Results 1 to 5 of 5
  1. #1
    Join Date
    Feb 2004
    Location
    Woburn, MA
    Posts
    6,649
    The Mythology of Health Care Reform

    Friday, March 03, 2006

    By Michael Tanner

    Health care is once again moving to the top of the national political agenda. The early evidence is that this debate will be dominated by misinformation and misconceptions. Advocates of a government-run, national health-care system will do everything they can to frighten Americans and discredit consumer-directed health care. But we would be advised to look at the facts and not the scare tactics.

    The Claim: The U.S. spends too much on health care.

    The Facts: It is true that the United States spends more on health care than any other country. Why is that a bad thing? There is no “right” amount to spend on health care or anything else. The United States spends more on athletic shoes than any other country. No one speaks of the athletic shoe crisis.

    Economists consider health care a “normal good,” meaning that spending rises or falls with income. As incomes rise, people demand more and better health care. America's wealth determines its spending on healthcare.

    The real problem is the fact that the people spending the money are not the people paying the bills. Because those purchasing health care are able to pass the bill onto third parties, the usual market disciplines don’t apply. True health-care reform would focus on giving consumers a greater stake in the decision-making process.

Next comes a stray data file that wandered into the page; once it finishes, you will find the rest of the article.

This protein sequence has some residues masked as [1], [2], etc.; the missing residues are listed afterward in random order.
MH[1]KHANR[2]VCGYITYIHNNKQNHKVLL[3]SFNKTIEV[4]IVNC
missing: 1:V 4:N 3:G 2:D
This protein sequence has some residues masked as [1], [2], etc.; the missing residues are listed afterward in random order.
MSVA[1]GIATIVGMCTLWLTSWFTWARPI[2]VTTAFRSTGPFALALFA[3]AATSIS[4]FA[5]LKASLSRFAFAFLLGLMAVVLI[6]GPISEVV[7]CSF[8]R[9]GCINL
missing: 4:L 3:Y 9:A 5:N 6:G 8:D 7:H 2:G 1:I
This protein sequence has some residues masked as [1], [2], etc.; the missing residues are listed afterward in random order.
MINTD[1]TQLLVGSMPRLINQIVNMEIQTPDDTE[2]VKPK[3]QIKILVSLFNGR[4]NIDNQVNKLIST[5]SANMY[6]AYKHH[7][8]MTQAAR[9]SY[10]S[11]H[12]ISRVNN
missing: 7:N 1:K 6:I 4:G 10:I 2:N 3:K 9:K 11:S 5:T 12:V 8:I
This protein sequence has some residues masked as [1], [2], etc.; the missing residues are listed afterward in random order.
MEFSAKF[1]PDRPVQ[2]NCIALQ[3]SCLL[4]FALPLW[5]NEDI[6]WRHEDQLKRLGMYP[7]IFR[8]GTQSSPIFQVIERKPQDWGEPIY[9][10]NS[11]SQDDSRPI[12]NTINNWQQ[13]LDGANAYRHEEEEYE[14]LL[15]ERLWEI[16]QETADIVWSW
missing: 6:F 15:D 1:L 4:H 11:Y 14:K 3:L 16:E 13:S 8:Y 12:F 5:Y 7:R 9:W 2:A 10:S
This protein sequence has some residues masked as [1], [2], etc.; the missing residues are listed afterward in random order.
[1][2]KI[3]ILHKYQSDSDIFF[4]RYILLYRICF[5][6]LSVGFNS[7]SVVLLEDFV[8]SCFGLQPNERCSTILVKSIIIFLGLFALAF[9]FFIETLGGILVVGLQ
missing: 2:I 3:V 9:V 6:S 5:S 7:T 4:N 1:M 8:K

The Claim: Though we spend more, we get less.

    The Facts: America offers the highest quality health care in the world. Most of the world’s top doctors, hospitals and research facilities are located in the United States. Eighteen of the last 25 winners of the Nobel Prize in Medicine either are U.S. citizens or work here. U.S. companies have developed half of all the major new medicines introduced worldwide over the past 20 years. And Americans played a key role in 80 percent of the most important medical advances of the past 30 years.

    If you are diagnosed with a serious illness, the United States is the place you want to be. Tens of thousands of patients from around the world come to this country every year for treatment.

    Critics of American health care often point out that other countries have higher life expectancies or lower infant mortality rates, but those two indicators are bad ways to measure the quality of a nation’s health-care system. In the United States, very low-birth-weight infants have a much greater chance of being brought to term with the latest medical technologies. Some of those low-birth-weight babies die soon after birth, which boosts our infant mortality rate, but in many other Western countries, those high-risk, low-birth-weight infants are not included when infant mortality is calculated.

    Life expectancies are also affected by other factors like violent crime, poverty, obesity, tobacco, and drug use, and other issues unrelated to health care. When you compare the outcome for specific diseases like cancer or heart disease, the United States outperforms the rest of the world.

    The Claim: A government-run health-care system would expand access to care.